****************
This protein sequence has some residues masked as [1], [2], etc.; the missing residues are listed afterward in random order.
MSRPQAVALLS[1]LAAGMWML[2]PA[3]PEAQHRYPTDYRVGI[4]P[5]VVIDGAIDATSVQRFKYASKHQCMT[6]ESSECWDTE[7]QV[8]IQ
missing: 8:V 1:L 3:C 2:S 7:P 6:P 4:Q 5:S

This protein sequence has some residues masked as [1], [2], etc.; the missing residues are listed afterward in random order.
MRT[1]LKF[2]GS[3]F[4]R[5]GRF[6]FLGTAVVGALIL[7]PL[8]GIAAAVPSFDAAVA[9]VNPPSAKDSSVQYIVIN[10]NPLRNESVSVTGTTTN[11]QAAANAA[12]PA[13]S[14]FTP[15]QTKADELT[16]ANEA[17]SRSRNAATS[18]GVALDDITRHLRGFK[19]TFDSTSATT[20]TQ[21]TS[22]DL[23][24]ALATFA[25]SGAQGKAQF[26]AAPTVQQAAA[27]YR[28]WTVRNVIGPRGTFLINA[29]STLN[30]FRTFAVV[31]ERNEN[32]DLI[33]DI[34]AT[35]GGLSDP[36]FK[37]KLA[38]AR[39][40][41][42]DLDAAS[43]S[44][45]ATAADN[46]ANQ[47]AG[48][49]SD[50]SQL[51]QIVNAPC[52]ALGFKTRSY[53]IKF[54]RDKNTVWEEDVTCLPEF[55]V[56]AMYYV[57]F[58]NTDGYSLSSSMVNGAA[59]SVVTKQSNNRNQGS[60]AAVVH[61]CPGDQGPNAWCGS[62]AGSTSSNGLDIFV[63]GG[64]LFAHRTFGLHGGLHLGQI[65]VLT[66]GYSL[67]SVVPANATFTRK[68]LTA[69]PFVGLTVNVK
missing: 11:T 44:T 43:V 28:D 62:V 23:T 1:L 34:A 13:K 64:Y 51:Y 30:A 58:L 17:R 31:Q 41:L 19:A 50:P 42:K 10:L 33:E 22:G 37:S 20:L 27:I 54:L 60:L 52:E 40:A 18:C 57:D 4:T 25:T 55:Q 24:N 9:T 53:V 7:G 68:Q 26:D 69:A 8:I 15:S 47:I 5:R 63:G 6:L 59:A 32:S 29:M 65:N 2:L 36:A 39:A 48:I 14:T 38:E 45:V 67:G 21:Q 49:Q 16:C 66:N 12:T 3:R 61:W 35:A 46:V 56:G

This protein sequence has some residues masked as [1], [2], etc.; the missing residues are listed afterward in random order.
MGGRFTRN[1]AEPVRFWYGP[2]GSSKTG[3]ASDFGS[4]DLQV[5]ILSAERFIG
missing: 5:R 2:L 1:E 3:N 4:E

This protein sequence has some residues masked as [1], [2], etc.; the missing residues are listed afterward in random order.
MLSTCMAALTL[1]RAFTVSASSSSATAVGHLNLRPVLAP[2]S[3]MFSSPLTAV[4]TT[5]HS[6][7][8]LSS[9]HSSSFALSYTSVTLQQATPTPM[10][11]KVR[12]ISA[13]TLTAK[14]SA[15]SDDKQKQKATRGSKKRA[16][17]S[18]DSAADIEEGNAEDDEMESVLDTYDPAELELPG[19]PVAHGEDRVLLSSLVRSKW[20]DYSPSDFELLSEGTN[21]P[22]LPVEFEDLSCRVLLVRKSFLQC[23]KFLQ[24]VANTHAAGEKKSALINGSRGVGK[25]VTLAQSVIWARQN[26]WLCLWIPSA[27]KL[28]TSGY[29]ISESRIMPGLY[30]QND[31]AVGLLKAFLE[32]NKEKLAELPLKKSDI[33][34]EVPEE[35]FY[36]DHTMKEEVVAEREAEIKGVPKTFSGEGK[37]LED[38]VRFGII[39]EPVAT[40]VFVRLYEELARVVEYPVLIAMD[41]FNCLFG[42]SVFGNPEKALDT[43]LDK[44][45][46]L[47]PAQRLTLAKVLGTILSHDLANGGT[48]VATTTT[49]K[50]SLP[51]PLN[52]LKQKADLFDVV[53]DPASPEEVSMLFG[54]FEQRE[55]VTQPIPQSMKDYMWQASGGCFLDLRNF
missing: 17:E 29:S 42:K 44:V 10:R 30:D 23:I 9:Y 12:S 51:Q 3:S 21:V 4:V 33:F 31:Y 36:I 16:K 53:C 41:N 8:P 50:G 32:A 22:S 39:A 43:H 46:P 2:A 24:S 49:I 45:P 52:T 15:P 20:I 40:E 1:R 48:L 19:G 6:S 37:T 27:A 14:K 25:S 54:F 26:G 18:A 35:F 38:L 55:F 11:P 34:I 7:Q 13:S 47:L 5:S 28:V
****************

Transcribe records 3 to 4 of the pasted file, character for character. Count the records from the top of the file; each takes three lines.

This protein sequence has some residues masked as [1], [2], etc.; the missing residues are listed afterward in random order.
MGGRFTRN[1]AEPVRFWYGP[2]GSSKTG[3]ASDFGS[4]DLQV[5]ILSAERFIG
missing: 5:R 2:L 1:E 3:N 4:E

This protein sequence has some residues masked as [1], [2], etc.; the missing residues are listed afterward in random order.
MLSTCMAALTL[1]RAFTVSASSSSATAVGHLNLRPVLAP[2]S[3]MFSSPLTAV[4]TT[5]HS[6][7][8]LSS[9]HSSSFALSYTSVTLQQATPTPM[10][11]KVR[12]ISA[13]TLTAK[14]SA[15]SDDKQKQKATRGSKKRA[16][17]S[18]DSAADIEEGNAEDDEMESVLDTYDPAELELPG[19]PVAHGEDRVLLSSLVRSKW[20]DYSPSDFELLSEGTN[21]P[22]LPVEFEDLSCRVLLVRKSFLQC[23]KFLQ[24]VANTHAAGEKKSALINGSRGVGK[25]VTLAQSVIWARQN[26]WLCLWIPSA[27]KL[28]TSGY[29]ISESRIMPGLY[30]QND[31]AVGLLKAFLE[32]NKEKLAELPLKKSDI[33][34]EVPEE[35]FY[36]DHTMKEEVVAEREAEIKGVPKTFSGEGK[37]LED[38]VRFGII[39]EPVAT[40]VFVRLYEELARVVEYPVLIAMD[41]FNCLFG[42]SVFGNPEKALDT[43]LDK[44][45][46]L[47]PAQRLTLAKVLGTILSHDLANGGT[48]VATTTT[49]K[50]SLP[51]PLN[52]LKQKADLFDVV[53]DPASPEEVSMLFG[54]FEQRE[55]VTQPIPQSMKDYMWQASGGCFLDLRNF
missing: 17:E 29:S 42:K 44:V 10:R 30:D 23:I 9:Y 12:S 51:Q 3:S 21:V 4:V 33:F 31:Y 36:I 16:K 53:C 41:N 8:P 50:G 32:A 22:S 39:A 43:H 46:P 2:A 24:S 49:I 45:P 52:T 15:P 20:I 40:E 1:R 48:L 19:G 6:S 37:T 27:A 14:K 25:S 54:F 26:G 18:A 35:F 38:L 55:F 11:P 34:I 7:Q 13:S 47:L 5:S 28:V